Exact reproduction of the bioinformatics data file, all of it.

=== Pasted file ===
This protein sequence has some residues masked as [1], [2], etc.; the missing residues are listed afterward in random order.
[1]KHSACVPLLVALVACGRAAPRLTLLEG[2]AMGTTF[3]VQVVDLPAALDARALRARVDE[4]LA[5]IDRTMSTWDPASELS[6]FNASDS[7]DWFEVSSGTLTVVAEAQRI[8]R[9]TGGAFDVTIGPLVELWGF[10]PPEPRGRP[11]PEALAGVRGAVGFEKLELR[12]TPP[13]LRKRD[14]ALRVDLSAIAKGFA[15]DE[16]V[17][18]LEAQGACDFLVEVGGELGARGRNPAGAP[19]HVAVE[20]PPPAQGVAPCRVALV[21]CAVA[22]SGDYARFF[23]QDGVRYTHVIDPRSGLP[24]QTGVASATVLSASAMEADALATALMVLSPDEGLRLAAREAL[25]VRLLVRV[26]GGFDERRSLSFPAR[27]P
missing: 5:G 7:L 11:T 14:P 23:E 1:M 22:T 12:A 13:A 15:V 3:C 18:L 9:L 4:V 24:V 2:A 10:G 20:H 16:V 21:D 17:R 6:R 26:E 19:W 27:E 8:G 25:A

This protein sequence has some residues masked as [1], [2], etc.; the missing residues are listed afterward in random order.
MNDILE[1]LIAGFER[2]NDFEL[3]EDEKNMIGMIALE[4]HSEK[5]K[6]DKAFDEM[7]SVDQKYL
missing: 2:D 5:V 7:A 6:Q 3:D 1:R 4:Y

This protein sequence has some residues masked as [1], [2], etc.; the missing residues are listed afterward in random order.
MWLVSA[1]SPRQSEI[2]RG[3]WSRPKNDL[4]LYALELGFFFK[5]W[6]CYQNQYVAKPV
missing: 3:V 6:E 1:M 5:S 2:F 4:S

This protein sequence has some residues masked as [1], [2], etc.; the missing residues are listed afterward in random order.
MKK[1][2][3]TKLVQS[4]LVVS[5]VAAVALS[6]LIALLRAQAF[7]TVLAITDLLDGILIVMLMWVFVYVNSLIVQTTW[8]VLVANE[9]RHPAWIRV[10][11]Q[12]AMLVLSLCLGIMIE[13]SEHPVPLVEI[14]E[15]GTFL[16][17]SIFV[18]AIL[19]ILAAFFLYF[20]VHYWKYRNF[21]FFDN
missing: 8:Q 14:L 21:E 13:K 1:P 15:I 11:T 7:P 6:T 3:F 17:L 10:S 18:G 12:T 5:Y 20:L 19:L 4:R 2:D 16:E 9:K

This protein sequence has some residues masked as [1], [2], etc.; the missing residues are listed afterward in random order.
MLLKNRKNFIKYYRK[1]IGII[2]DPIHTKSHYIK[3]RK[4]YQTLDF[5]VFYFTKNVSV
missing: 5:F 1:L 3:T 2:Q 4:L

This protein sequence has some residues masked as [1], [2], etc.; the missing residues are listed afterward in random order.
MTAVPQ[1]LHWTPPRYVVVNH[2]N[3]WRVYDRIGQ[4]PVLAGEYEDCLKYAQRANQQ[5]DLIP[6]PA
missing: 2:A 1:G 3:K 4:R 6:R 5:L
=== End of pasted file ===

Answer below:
This protein sequence has some residues masked as [1], [2], etc.; the missing residues are listed afterward in random order.
[1]KHSACVPLLVALVACGRAAPRLTLLEG[2]AMGTTF[3]VQVVDLPAALDARALRARVDE[4]LA[5]IDRTMSTWDPASELS[6]FNASDS[7]DWFEVSSGTLTVVAEAQRI[8]R[9]TGGAFDVTIGPLVELWGF[10]PPEPRGRP[11]PEALAGVRGAVGFEKLELR[12]TPP[13]LRKRD[14]ALRVDLSAIAKGFA[15]DE[16]V[17][18]LEAQGACDFLVEVGGELGARGRNPAGAP[19]HVAVE[20]PPPAQGVAPCRVALV[21]CAVA[22]SGDYARFF[23]QDGVRYTHVIDPRSGLP[24]QTGVASATVLSASAMEADALATALMVLSPDEGLRLAAREAL[25]VRLLVRV[26]GGFDERRSLSFPAR[27]P
missing: 5:G 7:L 11:T 14:P 23:E 1:M 22:T 12:A 13:A 15:V 3:C 18:L 9:L 4:V 24:V 2:A 10:G 20:H 16:V 21:D 17:R 6:R 26:E 19:W 27:E 8:G 25:A

This protein sequence has some residues masked as [1], [2], etc.; the missing residues are listed afterward in random order.
MNDILE[1]LIAGFER[2]NDFEL[3]EDEKNMIGMIALE[4]HSEK[5]K[6]DKAFDEM[7]SVDQKYL
missing: 2:D 5:V 7:A 6:Q 3:D 1:R 4:Y

This protein sequence has some residues masked as [1], [2], etc.; the missing residues are listed afterward in random order.
MWLVSA[1]SPRQSEI[2]RG[3]WSRPKNDL[4]LYALELGFFFK[5]W[6]CYQNQYVAKPV
missing: 3:V 6:E 1:M 5:S 2:F 4:S

This protein sequence has some residues masked as [1], [2], etc.; the missing residues are listed afterward in random order.
MKK[1][2][3]TKLVQS[4]LVVS[5]VAAVALS[6]LIALLRAQAF[7]TVLAITDLLDGILIVMLMWVFVYVNSLIVQTTW[8]VLVANE[9]RHPAWIRV[10][11]Q[12]AMLVLSLCLGIMIE[13]SEHPVPLVEI[14]E[15]GTFL[16][17]SIFV[18]AIL[19]ILAAFFLYF[20]VHYWKYRNF[21]FFDN
missing: 8:Q 14:L 21:E 13:K 1:P 15:I 11:T 7:P 6:T 3:F 17:L 10:S 18:G 12:T 5:Y 20:L 19:L 4:R 2:D 16:E 9:K

This protein sequence has some residues masked as [1], [2], etc.; the missing residues are listed afterward in random order.
MLLKNRKNFIKYYRK[1]IGII[2]DPIHTKSHYIK[3]RK[4]YQTLDF[5]VFYFTKNVSV
missing: 5:F 1:L 3:T 2:Q 4:L

This protein sequence has some residues masked as [1], [2], etc.; the missing residues are listed afterward in random order.
MTAVPQ[1]LHWTPPRYVVVNH[2]N[3]WRVYDRIGQ[4]PVLAGEYEDCLKYAQRANQQ[5]DLIP[6]PA
missing: 2:A 1:G 3:K 4:R 6:R 5:L